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Anemia is an almost constant result of chronic renal failure. Erythropoietin deficiency is the primary cause. Accumulation of toxic metabolic end products plays a secondary role in the pathogenesis of the anemia; however, the effects of these end products largely can be overcome by exogenous erythropoiesis-stimulating agents (ESAs). Inflammatory cytokines lead to increased hepcidin levels in plasma, which block iron absorption in the gut and iron release from macrophage stores. If adequate iron sources are available, hemoglobin levels of 11 to 12 g/dL can be maintained by subcutaneous or intravenous ESA injections. Hemoglobin levels greater than 12 g/dL should be avoided, as clinical trials have shown increased mortality if that target hemoglobin is used. Approximately 95 percent of patients respond to erythropoietin without significant side effects.

Acronyms and Abbreviations

Acronyms and abbreviations that appear in this chapter include: ADAMTS-13, a disintegrin and metalloproteinase with thrombospondin domain 13; EPO, erythropoietin; ESA, erythropoiesis-stimulating agent; HIF, hypoxia-inducible factor; HUS, hemolytic uremic syndrome; Na+-K+, sodium-potassium; PRCA, pure red cell aplasia; TTP, thrombotic thrombocytopenic purpura; VHL, von Hippel-Lindau.

Anemia is one of the most common manifestations of chronic renal failure. Untreated anemia can, depending on its severity, be associated with a number of abnormalities, including decreased oxygen delivery to the tissues; increased cardiac output and cardiomegaly; decreased cognition and mental acuity; and overall decrease in patient welfare (see Chap. 33). The degree of anemia appears to be roughly proportional to the severity of renal failure, but there is not a strict linear relationship between hematocrit and creatinine clearance. At creatinine clearances of less than 20 mL/min, the hematocrit (Hct) is frequently less than 30 mL/dL, although there is great variability (Fig. 36–1). In polycystic kidney disease the anemia is usually less severe for the degree of renal failure, and patients who have undergone nephrectomy are frequently more anemic than are patients being treated with hemodialysis. Infectious, neoplastic, immunologic, and metabolic disorders that can accompany renal disease can affect the degree of anemia and its response to treatment.1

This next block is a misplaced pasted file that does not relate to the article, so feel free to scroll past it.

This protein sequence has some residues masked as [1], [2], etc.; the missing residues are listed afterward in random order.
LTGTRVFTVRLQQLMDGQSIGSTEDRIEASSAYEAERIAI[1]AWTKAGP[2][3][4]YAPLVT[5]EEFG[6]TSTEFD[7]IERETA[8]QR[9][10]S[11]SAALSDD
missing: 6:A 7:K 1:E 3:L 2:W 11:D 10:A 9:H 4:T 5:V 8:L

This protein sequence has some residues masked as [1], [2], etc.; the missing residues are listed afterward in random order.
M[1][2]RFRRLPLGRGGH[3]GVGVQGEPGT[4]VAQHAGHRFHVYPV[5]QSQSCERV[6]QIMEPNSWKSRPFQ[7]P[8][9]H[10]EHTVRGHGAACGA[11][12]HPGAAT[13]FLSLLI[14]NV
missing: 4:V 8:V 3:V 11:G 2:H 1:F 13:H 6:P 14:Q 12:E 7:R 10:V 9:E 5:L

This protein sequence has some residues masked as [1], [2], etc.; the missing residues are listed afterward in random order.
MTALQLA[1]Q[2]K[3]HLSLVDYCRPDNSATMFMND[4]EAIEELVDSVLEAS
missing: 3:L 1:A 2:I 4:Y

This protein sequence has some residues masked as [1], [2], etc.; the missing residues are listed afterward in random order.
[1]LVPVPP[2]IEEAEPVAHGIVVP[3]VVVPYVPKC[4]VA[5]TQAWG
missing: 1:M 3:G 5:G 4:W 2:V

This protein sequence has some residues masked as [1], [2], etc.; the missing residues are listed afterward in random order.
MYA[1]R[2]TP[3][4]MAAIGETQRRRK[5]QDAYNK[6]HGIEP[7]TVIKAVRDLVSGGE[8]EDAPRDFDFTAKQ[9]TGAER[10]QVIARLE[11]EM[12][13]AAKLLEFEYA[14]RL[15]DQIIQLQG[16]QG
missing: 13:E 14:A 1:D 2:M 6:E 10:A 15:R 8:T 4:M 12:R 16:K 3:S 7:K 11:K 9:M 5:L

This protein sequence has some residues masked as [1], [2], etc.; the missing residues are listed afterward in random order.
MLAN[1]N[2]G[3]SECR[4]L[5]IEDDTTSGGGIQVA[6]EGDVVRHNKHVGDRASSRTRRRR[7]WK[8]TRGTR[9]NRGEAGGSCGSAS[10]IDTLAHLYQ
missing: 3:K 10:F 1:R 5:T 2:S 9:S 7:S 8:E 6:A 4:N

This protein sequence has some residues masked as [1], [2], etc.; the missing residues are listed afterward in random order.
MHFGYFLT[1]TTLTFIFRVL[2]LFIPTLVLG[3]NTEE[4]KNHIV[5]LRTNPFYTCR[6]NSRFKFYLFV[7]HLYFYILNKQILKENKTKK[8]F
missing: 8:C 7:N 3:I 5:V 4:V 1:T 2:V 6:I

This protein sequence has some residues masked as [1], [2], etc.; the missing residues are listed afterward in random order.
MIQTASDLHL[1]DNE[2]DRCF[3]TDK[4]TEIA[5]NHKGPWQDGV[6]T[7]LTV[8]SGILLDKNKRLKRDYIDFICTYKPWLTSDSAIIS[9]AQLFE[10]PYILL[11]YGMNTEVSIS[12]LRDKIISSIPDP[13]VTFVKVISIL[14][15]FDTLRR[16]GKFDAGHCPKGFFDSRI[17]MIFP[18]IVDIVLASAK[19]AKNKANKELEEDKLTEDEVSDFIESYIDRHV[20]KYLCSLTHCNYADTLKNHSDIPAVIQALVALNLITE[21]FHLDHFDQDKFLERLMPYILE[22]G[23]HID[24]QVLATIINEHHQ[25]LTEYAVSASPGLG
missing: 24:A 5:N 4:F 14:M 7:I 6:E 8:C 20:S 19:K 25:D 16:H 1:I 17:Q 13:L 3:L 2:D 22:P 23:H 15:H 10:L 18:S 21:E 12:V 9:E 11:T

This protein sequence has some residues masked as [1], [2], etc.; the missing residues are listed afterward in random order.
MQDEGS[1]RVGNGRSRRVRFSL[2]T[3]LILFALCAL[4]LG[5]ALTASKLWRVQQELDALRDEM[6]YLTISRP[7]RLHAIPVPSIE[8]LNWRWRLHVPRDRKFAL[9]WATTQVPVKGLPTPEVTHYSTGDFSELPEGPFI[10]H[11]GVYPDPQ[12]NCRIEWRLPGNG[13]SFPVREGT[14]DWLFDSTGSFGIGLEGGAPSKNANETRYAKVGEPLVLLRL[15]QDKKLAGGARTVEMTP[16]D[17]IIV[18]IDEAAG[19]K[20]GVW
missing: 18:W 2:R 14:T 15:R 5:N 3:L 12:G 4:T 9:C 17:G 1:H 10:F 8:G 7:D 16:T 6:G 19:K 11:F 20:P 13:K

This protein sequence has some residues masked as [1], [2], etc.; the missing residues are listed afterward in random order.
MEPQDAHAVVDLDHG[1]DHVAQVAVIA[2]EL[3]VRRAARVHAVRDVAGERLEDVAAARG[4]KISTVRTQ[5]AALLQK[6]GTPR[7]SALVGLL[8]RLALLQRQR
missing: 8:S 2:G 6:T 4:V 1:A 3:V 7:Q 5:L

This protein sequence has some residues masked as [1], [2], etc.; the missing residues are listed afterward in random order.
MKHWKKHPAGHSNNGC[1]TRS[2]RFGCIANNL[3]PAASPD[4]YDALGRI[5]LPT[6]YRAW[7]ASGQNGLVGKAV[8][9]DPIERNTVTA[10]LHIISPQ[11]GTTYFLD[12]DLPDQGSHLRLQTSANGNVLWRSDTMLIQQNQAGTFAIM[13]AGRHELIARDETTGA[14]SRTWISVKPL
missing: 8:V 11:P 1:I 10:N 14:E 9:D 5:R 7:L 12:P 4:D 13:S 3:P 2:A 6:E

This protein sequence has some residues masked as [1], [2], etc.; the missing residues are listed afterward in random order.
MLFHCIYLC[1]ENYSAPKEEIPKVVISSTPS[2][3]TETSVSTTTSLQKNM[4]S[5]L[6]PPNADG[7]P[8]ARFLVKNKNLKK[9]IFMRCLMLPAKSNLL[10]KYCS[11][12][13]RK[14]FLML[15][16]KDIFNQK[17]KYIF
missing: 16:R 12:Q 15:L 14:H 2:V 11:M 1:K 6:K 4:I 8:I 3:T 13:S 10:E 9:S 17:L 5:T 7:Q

Figure 36–1.

Relationship between hematocrit and creatinine clearance in patients with chronic renal disease. Anemia is inversely related to the degree of renal impairment in most patients with chronic renal disease.

(Redrawn with permission from Radtke HW, Claussner A, Erbes PM, et al.2)

Experimental and clinical observations on the effect of intensive dialysis, bilateral-nephrectomy, and treatment with erythropoietin (EPO) have clarified some of the pathophysiologic mechanisms responsible for the anemia of chronic renal disease. The primary cause of the anemia is decreased production of EPO by the diseased kidneys.2,3 A diminished capacity to excrete potentially toxic metabolic end products may contribute to the anemia by shortening the red cell life span, by marrow suppression, and by increasing the risk of blood ...

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